The next value you need to change is under the Atom name mdhd - Media Header which is under the mdia - Media section:

mdhd - Frame rate at 60 FPS

Change the timescale value from 60000 to 25000
mdhd - Frame rate at 25 FPS

Press command S to save and that's it.  The QuickTime movie is now a nice 25 FPS slow motion movie.  You can of course choose any other frame rate and speed up as well as down.

Disclaimer

I have only tried this on the H.264 .mov files that are created by my Canon 550D and Quicktime files that have been transcoded into Apple Intermediate Codec. I'm using OS X version 10.6.4.  I don't know if this method works with every Quicktime movie file and what side effects this method might have.  So it's a really good idea to make a copy of your file and edit the copy.  Always make backups of you original files before any messing about such as this.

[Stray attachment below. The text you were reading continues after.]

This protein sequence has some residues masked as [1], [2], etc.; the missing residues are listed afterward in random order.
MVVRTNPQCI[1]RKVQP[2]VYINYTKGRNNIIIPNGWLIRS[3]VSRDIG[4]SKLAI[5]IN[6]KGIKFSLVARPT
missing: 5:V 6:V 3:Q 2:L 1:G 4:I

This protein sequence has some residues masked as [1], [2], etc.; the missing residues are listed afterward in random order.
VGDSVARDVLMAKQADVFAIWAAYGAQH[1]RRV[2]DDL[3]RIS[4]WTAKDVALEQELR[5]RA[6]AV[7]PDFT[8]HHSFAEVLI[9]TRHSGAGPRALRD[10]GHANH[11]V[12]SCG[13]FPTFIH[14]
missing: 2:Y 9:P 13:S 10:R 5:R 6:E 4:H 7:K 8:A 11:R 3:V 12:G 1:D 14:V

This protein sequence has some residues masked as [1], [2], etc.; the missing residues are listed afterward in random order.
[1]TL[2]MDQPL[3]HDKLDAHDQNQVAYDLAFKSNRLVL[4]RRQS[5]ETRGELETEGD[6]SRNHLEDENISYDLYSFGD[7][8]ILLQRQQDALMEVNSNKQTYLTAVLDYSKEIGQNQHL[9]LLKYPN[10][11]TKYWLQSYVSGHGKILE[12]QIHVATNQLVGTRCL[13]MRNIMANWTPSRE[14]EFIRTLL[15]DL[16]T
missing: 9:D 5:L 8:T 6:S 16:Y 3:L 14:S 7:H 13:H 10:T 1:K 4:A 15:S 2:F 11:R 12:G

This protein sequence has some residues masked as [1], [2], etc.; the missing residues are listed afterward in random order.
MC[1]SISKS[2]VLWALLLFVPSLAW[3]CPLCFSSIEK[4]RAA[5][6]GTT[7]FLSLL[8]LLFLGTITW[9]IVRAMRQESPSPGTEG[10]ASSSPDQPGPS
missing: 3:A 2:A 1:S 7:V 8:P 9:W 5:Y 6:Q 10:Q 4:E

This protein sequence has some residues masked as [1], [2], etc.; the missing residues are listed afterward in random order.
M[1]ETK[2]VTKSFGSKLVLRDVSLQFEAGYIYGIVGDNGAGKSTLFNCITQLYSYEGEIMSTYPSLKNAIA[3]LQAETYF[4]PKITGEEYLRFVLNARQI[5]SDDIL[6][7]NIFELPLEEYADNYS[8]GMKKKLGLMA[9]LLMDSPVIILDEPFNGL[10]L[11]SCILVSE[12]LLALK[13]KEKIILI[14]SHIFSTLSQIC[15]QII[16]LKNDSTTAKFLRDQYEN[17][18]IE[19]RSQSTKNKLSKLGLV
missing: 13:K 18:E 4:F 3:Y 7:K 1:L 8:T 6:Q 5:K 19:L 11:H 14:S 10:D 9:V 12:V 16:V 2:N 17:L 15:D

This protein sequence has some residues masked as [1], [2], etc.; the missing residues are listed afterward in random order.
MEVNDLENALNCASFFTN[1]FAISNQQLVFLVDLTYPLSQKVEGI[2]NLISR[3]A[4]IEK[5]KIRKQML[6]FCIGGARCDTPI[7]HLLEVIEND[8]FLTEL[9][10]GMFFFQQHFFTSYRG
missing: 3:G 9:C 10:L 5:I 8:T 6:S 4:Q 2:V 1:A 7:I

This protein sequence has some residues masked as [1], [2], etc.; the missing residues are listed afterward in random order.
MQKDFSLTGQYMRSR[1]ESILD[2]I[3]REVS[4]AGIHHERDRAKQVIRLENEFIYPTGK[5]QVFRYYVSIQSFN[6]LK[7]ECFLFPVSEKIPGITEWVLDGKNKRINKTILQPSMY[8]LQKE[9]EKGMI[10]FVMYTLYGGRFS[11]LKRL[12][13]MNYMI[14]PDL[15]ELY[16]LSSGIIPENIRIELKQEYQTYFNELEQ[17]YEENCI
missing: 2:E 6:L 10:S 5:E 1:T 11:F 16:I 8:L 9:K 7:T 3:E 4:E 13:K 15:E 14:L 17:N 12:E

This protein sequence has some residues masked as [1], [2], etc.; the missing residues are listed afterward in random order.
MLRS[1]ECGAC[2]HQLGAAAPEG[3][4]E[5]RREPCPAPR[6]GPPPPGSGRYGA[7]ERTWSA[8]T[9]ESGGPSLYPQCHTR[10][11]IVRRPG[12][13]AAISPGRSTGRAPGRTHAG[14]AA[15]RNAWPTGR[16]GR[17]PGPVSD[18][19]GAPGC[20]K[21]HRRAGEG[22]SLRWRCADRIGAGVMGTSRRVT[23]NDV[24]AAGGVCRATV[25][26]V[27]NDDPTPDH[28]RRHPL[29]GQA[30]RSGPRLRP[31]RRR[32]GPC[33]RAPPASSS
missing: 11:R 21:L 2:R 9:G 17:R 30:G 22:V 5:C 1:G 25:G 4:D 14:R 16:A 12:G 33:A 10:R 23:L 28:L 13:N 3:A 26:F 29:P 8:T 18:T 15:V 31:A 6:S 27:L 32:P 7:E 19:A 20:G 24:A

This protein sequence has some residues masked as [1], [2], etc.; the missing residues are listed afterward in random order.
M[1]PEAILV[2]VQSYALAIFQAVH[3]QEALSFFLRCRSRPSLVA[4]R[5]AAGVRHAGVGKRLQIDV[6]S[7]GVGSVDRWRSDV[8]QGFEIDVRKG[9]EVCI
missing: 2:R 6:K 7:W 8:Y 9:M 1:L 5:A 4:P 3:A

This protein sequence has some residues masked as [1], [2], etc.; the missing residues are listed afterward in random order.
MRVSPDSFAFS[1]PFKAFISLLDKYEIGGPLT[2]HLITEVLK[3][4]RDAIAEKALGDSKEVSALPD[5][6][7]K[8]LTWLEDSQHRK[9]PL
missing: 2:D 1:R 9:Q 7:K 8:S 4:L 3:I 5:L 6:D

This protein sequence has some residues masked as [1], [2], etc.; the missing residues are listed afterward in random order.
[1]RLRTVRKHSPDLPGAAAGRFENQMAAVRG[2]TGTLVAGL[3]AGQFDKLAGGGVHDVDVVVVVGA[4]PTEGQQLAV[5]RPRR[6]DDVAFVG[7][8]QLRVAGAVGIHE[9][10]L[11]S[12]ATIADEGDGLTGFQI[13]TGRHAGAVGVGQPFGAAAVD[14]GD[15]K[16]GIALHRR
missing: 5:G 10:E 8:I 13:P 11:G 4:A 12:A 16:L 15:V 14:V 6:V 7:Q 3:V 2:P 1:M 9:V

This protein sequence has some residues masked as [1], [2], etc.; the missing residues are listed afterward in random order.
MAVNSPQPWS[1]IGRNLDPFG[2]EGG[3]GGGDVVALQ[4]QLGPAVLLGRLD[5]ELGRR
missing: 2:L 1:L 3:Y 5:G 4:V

If you try this on a copy then you have nothing to loose.  It might look a bit complicated and scary, but it's actually quite quick and easy to do.
Good luck.





7DVL1 64 LED Video / Photo modelling light

Originally published on Sep 25, 2010 @ 20:15


I don't think there are many photographers that will argue that one of the most important if not the most important element of creating a good photograph is good lighting. Good lighting is also essential for those of us dabbling in the world of DSLR film making. For guerilla style filming, mainly a hand held one man film crew a good portable, powerful light source is essential when filming inside or at night. I have a found an extremely affordable video light that is hot-shoe mountable.



It is the 7DV1 64 LED video light from 7dayshop.com.
Here are the specs:
Dimensions: H7 x W7 x D3cm